by Aram Roston, investigative producer
Efforts to combat endemic corruption in Iraq have suffered a "disastrous" blow, American officials tell NBC News. The well regarded top anti-corruption fighter in the Iraqi government, whose investigations have exposed graft and fraud throughout the Maliki administration, has submitted his letter of resignation and is now in America. Judge Rahdi Hamza al-Rahdi ran Iraq's Commission on Public Integrity for more than three years and earned the respect of American law enforcement officials.
Now he tells NBC Nightly News that if he returns to Iraq he believes he'll be killed because of his investigations. He tells NBC Nightly News' Lisa Myers that while he does not believe Prime Minister Nuri Al Maliki is corrupt, he believes much of his cabinet is. He says the prime minister protected his political constituents from investigation. Judge Radhi also tells NBC News he believes the U.S. government should stop supporting the Maliki government.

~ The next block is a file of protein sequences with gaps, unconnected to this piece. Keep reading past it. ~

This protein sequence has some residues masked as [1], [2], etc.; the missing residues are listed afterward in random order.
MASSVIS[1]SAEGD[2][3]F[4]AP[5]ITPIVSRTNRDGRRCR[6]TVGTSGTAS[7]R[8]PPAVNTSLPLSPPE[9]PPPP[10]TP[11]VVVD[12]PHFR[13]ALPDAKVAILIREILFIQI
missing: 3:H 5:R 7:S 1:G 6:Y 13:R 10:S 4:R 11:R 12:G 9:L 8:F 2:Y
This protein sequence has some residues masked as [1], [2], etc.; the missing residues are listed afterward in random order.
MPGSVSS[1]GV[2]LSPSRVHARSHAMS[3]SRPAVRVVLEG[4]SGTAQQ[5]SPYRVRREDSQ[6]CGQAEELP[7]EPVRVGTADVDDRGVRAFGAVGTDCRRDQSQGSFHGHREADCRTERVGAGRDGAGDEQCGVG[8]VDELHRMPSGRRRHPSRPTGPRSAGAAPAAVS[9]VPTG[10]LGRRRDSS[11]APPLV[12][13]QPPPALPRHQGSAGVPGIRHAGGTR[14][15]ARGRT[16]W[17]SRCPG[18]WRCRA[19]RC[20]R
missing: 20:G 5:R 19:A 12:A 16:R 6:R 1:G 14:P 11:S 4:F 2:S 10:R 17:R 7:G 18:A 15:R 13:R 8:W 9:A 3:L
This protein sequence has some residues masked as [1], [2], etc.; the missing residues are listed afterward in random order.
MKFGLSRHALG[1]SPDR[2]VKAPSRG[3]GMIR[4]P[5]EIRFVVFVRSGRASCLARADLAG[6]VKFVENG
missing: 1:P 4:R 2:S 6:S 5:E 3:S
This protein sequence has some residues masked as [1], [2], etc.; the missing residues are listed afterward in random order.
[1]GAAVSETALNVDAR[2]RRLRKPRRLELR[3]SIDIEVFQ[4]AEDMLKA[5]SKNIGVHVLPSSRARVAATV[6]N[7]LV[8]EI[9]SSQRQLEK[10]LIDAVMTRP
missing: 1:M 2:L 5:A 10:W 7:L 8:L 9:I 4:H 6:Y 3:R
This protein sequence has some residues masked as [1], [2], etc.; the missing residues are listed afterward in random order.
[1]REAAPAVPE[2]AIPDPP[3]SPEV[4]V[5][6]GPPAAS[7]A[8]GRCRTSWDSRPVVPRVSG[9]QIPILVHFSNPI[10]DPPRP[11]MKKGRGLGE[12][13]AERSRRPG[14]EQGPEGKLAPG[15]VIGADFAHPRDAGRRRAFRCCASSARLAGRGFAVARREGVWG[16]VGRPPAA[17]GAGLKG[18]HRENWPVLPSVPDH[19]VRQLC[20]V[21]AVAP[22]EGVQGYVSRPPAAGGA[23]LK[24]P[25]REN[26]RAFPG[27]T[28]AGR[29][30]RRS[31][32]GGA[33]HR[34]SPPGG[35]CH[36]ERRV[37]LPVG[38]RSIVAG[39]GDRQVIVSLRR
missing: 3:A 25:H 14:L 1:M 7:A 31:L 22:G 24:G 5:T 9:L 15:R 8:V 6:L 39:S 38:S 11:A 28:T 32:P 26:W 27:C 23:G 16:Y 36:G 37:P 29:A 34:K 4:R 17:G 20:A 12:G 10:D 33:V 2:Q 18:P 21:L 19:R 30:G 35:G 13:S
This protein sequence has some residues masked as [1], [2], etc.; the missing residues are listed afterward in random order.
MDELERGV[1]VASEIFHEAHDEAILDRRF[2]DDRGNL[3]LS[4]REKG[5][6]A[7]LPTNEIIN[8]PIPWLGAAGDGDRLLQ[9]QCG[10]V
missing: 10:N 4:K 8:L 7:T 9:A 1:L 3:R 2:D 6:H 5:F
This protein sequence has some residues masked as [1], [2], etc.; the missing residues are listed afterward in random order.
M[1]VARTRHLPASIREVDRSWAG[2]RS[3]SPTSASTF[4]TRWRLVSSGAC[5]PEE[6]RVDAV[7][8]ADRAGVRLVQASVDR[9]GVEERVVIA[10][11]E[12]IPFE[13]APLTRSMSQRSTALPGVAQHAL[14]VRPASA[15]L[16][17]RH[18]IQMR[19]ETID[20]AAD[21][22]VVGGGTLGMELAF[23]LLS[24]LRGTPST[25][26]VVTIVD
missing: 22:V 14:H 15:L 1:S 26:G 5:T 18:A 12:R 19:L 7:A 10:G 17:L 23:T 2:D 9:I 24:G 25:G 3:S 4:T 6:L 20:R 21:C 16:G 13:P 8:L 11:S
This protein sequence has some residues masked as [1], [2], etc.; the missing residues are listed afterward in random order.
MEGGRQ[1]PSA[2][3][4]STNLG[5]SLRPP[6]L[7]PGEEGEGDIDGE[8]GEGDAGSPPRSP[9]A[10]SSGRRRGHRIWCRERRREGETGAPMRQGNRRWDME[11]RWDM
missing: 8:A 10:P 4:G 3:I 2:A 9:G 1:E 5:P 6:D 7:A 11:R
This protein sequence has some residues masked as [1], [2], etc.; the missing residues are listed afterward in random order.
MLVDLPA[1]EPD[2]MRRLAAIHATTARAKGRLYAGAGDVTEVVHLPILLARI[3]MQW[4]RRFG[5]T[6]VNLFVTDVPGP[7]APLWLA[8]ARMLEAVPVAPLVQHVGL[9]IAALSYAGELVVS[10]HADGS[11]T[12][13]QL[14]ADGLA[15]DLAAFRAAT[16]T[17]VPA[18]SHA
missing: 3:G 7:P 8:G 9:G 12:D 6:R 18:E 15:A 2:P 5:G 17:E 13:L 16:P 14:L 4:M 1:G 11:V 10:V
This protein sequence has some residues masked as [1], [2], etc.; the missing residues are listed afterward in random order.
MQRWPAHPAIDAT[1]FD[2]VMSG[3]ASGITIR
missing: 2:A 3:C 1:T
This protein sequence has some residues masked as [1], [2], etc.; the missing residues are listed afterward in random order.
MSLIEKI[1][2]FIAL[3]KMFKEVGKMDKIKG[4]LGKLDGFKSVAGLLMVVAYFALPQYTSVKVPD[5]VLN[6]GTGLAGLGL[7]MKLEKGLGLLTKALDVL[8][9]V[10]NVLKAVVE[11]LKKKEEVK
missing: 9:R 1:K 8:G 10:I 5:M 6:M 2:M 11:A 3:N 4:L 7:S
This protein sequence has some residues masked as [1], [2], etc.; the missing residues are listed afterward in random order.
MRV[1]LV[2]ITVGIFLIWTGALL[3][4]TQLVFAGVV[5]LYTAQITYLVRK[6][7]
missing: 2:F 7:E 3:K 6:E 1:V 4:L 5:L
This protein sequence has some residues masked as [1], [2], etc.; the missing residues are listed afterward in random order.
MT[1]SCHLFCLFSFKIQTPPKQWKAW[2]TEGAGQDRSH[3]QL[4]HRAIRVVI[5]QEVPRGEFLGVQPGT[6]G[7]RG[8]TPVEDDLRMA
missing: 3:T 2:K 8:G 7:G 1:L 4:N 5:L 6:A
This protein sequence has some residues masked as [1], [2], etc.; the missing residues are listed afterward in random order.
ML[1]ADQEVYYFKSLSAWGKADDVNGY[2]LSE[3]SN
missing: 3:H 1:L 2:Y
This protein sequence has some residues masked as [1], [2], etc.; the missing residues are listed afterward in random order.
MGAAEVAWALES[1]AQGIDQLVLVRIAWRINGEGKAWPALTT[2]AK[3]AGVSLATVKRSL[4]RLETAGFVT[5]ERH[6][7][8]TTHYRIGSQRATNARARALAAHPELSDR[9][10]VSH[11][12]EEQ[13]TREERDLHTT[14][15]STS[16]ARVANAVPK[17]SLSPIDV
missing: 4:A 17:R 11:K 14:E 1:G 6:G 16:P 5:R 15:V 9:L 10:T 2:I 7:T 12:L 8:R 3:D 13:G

The news comes at an important time, just a week before General David Petraeus is to make his long awaited report on the effectiveness of the military "surge" in Iraq.
American officials believe Radhi will apply for political asylum in the U.S., an irony given that the U.S. is supporting the very Iraqi administration which he is seeking protection from.
Lashing back against Judge Radhi earlier this week, Prime Minister Maliki accused Judge Radhi of corruption, and an Iraqi parliamentarian tells NBC News there are 50 charges against Radhi. American officials, speaking on condition of anonymity, say they put no credence in the Iraqi charges, and say they believe Judge Radhi in the dispute.
Radhi had opened investigations at the top levels of various ministries in Iraq, including the Ministry of Oil, the Ministry of Finance, the Ministry of Transporation, and the Ministry of Health.